What are the initial signs of Alzheimer's Disease that you noticed in people close to you or in yourself?
Answered by: Joseph Fabian,My father, and aunt died from it
I am an only child, a son. Like others have said, you don't really understand until it happens to a loved one. My father started showing signs 6 years before he passed away. My mom took care of him as he started the downhill journey. My father always kept a daily journal, something he did starting as a teenager, little things like writing down getting gas, the cost, then calculating MPG and cost per mile after figuring it out in his head. Little things during the day. He always would go back and reread the journal each week.
About 4 years into the disease, my mother tripped in the house and broke her leg, and because of complications, she was hospitalized. It was February, I took over his care, and the bills for the house. He had a 1 year 24/7 home care plan, so since I lived 4 hours away, I had someone with him. My mother started having other complications, and was put in intensive care. She was in and out of the ICU for 5 weeks before her heart failed. I did what you do, had a funeral and took my dad who had a hard time walking, home. That day he wrote in his journal, Mom Died !!!! But that night the 3 of us, home care, my dad and I watched TV in silence.
The next morning he was having breakfast, and seemed OK. He went to the TV room and started watching the morning shows. All of a sudden we heard a scream, and sobbing. He opened his journal and read Mom Died !!!! He was inconsolable. But he started to change and stopped crying after about 20 minutes. He seemed OK. Later that day, the same thing happened. He had forgotten his journal, found it and read Mom Died !!!! again. This went on 2 more times that day. Obvious he had lost short term memory.
I tried taking the journal away, but then another emotion of anger and rage at me and the worker that we stole it. I did not know what was worse, the rage, or reliving mom's death. We ended up putting it where we could point it out across the room from him, but when he asked for it, we always had to leave the room with the promise we would give it to him when we got back. We didn't, he forgot most of the time. Yet there were times when we were out of the room where he got up found it, and read Mom Died !!!!. The stress on me was horrific, I hated that I could do nothing to console him, I hated the fact that he kept reliving her death, all this while I was still coping with her death, and now their house, finances, and I was still working.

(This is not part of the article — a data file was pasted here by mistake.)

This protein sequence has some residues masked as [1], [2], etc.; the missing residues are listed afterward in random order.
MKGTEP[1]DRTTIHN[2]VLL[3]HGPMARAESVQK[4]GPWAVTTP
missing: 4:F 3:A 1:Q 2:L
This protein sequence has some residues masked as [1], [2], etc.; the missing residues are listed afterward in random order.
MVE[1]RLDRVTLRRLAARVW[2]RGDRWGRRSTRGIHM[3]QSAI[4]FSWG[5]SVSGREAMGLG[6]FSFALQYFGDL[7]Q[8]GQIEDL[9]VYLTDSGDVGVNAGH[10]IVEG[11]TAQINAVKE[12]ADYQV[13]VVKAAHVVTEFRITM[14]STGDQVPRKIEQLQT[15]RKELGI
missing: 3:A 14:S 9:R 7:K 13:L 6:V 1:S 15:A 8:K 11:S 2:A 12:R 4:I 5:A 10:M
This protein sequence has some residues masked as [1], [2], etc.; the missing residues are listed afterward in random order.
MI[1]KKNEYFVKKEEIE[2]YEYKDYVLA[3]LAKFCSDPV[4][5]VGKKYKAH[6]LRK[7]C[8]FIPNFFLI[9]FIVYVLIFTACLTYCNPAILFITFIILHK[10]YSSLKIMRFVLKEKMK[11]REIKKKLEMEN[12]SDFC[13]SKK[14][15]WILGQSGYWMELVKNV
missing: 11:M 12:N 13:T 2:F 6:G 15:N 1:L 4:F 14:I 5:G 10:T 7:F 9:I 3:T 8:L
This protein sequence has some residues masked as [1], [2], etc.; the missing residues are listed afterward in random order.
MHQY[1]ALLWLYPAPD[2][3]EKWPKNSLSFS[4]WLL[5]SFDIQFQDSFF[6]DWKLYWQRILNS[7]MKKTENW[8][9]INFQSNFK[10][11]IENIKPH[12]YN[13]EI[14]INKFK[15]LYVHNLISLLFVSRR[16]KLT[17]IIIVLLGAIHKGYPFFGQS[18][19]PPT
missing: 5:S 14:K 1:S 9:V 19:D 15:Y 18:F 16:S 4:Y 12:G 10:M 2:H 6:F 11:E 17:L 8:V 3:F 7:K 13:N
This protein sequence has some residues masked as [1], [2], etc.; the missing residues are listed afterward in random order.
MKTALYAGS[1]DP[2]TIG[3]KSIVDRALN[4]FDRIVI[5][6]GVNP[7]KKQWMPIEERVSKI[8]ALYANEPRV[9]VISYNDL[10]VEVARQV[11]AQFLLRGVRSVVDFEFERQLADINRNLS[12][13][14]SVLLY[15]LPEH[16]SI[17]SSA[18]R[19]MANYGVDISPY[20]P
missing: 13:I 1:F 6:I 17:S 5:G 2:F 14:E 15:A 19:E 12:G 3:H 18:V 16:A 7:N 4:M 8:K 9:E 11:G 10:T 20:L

After a year, the long term care policy ran out. He had forgotten that Mom died, always saying she was at the beauty parlor having her hair done, or at the grocery store. He forgot his journal, so he was not reliving her death every day. I had to find him an Alzheimer's residence. I couldn't afford the cost for home care plus all the expenses of 2 homes, his and mine. I found one where I turned over his Social Security and applied for state aid, which they received.
I took him there on my birthday that year, and showed him his room, and where he would live and he got mad accusing me of abandoning him. The scene was terrible, I ended up in the lobby sobbing uncontrollably. He had a difficult time adjusting, did not want to participate in their activities, reluctant to go to the meals. After almost 3 months things got better, but I was starting a new job on the other side of the country (he was in Florida, I was moving to Seattle). I remember taking him out to lunch, buying new clothes, electric shaver etc and when we got back to the place, I asked him to wait in the lobby. I went to the bathroom and when I got back 3 minutes later, he had no recollection I was there and greeted me like he hadn't seen me in a year. His short term memory was now down to minutes. The staff told me he was OK, he laughed and watched TV with the others. But now I am in Seattle, so it was still a stress.
11 months later he passed away. I buried him with mom.
One final note, the stress is never ending when taking care of an Alzheimer's patent. After my mom died I went through their finances, and realized that she was also starting to show signs of dementia, bills not paid, late fees etc.
My mother’s younger sister eventually ended up with it, and she had it 10 years before she passed.
Three years ago I went to a neurologist to baseline myself to see where I stood since it was on both sides of my family. When my parents came down with it, they were 20 years older than me, but I wanted to see where I stood.
I was OK, and I just had myself checked again. OK again. The neurologist was upbeat that several clinical trials are getting close to a medication(s) that can stop the progression, and appear to remove the plaques. He showed me brain scans of someone who was in the trial before then after and the scans were remarkable.
So we are close to turning the tide on this devastating disease.
My best to everyone reading this. I hope these medications are as successful as they seem, and that they are available soon.